The highest paying fintechs, & the upside of lower pay elsewhere

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The highest paying fintechs, & the upside of lower pay elsewhere

If you're looking for a high salary and an impressive bonus in a fintech firm, there are a few places that should be at the top of your list. Stripe, for example, has a very well-deserved reputation as one of the top payers in the industry. But high pay isn't everything, and as the fintech sector matures there are signs of bifurcation between high players with a grinding culture and lower payers that like to take things a little more easily.

The chart below shows a range of combined salary and bonus points for software developers by years of experience at top fintech firms globally, based on figures from Levels.fyi. Variations in job title and location notwithstanding, Stripe is almost always the best payer at each level of experience. Klarna, the loss-making Swedish payments fintech, is almost always the worst. 

Before software developers rush to work for Stripe, however, it's worth bearing in mind that high pay comes with high expectations and with potential career risk. Reviews on Blind suggest that Stripe is still known for its very sweaty work ethic, with recent complaints of a "horrendous" culture and "really, really bad work life balance." In December last year, there were also claims that the company had a "hire and fire" mentality. Four months ago, a viral post on HackerNews alleged that Stripe ghosted a senior candidate after seeming to make him an offer. More positively, insiders say the Stripe upsides are the pay, the vacation days, the opportunity to work from home forever.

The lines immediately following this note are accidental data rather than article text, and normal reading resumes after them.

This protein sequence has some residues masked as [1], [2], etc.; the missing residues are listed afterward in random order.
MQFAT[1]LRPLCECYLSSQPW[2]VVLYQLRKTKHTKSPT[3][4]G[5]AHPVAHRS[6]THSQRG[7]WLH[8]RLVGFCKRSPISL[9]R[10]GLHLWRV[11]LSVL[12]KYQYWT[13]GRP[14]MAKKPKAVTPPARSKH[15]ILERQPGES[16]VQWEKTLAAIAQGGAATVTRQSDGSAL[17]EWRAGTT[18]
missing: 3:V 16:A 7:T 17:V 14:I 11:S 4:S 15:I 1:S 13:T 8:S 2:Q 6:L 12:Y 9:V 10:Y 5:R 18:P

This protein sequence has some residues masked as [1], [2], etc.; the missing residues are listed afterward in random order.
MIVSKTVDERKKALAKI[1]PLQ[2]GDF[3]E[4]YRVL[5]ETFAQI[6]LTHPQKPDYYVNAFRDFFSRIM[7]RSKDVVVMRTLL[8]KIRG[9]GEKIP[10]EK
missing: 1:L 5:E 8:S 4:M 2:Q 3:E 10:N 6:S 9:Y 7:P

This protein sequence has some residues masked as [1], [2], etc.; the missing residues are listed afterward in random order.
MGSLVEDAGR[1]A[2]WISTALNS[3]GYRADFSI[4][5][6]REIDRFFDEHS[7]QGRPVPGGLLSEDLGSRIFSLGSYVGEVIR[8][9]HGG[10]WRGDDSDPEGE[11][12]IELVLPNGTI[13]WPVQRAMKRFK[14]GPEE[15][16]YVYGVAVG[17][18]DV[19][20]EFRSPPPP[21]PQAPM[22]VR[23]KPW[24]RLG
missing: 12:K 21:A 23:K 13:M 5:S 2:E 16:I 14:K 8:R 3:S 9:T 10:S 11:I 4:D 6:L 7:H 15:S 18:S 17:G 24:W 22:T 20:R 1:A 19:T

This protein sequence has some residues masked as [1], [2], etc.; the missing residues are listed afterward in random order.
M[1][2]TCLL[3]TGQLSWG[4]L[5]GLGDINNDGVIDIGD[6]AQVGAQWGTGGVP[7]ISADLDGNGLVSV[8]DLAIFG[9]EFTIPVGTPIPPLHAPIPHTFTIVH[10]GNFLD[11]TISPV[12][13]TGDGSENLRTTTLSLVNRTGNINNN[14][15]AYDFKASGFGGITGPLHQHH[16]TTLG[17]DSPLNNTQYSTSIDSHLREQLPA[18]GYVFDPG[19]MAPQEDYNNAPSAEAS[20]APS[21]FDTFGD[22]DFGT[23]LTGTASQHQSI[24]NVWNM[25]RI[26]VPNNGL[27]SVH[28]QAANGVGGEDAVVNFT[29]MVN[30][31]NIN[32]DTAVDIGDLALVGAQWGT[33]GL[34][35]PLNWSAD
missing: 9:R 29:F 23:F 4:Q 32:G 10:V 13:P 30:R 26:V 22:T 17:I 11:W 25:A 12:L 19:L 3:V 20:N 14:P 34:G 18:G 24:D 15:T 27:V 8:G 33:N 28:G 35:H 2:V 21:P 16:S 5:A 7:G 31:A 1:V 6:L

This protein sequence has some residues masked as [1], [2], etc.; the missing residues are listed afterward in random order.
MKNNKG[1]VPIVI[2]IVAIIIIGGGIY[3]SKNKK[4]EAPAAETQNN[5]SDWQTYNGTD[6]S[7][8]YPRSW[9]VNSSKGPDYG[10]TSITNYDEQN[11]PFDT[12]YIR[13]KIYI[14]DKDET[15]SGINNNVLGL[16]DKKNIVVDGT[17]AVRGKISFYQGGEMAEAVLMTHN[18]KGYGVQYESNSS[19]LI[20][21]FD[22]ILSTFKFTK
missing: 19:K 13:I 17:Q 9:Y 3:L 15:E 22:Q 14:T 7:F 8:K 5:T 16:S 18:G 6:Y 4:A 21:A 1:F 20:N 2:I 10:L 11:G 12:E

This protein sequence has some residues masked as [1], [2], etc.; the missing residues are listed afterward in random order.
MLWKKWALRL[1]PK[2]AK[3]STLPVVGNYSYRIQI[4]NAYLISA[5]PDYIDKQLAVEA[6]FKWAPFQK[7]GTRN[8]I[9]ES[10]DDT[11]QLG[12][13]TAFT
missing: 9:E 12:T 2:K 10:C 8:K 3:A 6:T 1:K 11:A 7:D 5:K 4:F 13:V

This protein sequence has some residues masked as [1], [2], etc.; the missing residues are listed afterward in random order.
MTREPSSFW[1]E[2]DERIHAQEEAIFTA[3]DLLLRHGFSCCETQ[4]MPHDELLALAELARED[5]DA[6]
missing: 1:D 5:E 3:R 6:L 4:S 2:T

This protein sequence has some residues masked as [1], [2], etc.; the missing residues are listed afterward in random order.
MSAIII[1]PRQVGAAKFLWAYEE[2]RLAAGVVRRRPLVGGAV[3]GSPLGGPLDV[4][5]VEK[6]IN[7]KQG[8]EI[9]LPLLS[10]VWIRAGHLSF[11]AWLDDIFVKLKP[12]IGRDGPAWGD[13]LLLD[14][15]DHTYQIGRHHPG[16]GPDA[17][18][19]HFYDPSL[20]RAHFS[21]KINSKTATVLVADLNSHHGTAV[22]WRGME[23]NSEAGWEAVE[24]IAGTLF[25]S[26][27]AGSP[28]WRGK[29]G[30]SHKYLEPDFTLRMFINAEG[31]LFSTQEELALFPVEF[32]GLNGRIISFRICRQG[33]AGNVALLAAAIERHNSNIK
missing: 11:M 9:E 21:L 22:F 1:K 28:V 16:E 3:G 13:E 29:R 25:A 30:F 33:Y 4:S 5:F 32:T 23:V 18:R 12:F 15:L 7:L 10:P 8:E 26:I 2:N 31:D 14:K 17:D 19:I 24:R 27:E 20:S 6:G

At the other end of the spectrum is Klarna, where even people with 10 years' experience seem to be earning less than $100k (albeit in Stockholm). Writing on Blind, Klarna insiders acknowledge that their pay is low, but highlight significant advantages that come with that. "Expectations are low so if you want to chill and don’t have big salary expectations or got there early for stock it’s paradise in Europe," said one senior product manager in March, adding that the work-life balance is commensurately "great." Because of the poor pay, however, another insider said people typically only stay a year before looking for higher salaries and bonuses somewhere else.

If you don't want low pay and a chill life at Klarna or high pay and freneticism at Stripe, what are the fintech alternatives? There's always Robinhood, which pays towards the middle of the range, but is now axing 10% of staff as growth slows and the value of its stock plummets. Or there's PayPal, which is more mature but which also has a few stock issues of its own...

If you're looking for a pre-IPO fintech, the best bet might be Ramp, the corporate card platform that's achieved $100m revenues within two years of launching and that was valued at $8.1bn following a funding round in March. Ramp both pays well and attracts glowing revenues from engineers, who've latterly described the company as "incredible" and with "smart," or "kind and motivated people."

Ramp will also work you hard, though. "Work is intense," said one software engineer last November on Blind: "Don’t join Ramp if you’re looking for a standard 9-5. Probably ~50-55 hours/ week." Writing recently, another Ramp engineer agreed: "Everyone is super ambitious and wants to build the best product possible. This often means that folks put in more hours. It's not crazy 60+ hour weeks, but it's not 35 hours/week."

Photo by Tech Daily on Unsplash

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